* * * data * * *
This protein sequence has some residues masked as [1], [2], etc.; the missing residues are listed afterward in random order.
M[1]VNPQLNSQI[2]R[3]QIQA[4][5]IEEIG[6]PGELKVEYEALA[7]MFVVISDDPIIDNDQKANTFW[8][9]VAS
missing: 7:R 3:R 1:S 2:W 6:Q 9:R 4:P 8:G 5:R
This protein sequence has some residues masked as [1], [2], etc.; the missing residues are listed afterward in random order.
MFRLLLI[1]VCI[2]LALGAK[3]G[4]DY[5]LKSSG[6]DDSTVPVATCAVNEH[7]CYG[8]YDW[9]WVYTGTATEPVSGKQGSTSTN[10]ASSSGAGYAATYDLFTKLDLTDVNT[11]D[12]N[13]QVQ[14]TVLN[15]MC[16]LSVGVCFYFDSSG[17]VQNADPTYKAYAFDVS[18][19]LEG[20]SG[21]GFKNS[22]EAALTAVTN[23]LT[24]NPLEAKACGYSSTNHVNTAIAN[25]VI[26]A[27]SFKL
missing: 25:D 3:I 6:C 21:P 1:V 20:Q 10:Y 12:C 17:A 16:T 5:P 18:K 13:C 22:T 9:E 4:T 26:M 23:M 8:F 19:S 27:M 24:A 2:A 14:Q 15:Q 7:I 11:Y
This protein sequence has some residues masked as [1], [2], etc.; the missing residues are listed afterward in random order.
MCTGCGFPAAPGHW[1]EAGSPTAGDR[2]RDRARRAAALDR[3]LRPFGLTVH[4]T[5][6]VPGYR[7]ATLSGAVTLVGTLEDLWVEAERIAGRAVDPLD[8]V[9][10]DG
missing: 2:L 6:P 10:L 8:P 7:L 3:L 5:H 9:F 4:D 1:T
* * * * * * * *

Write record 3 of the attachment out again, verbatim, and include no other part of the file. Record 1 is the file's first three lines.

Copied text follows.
This protein sequence has some residues masked as [1], [2], etc.; the missing residues are listed afterward in random order.
MCTGCGFPAAPGHW[1]EAGSPTAGDR[2]RDRARRAAALDR[3]LRPFGLTVH[4]T[5][6]VPGYR[7]ATLSGAVTLVGTLEDLWVEAERIAGRAVDPLD[8]V[9][10]DG
missing: 2:L 6:P 10:L 8:P 7:L 3:L 5:H 9:F 4:D 1:T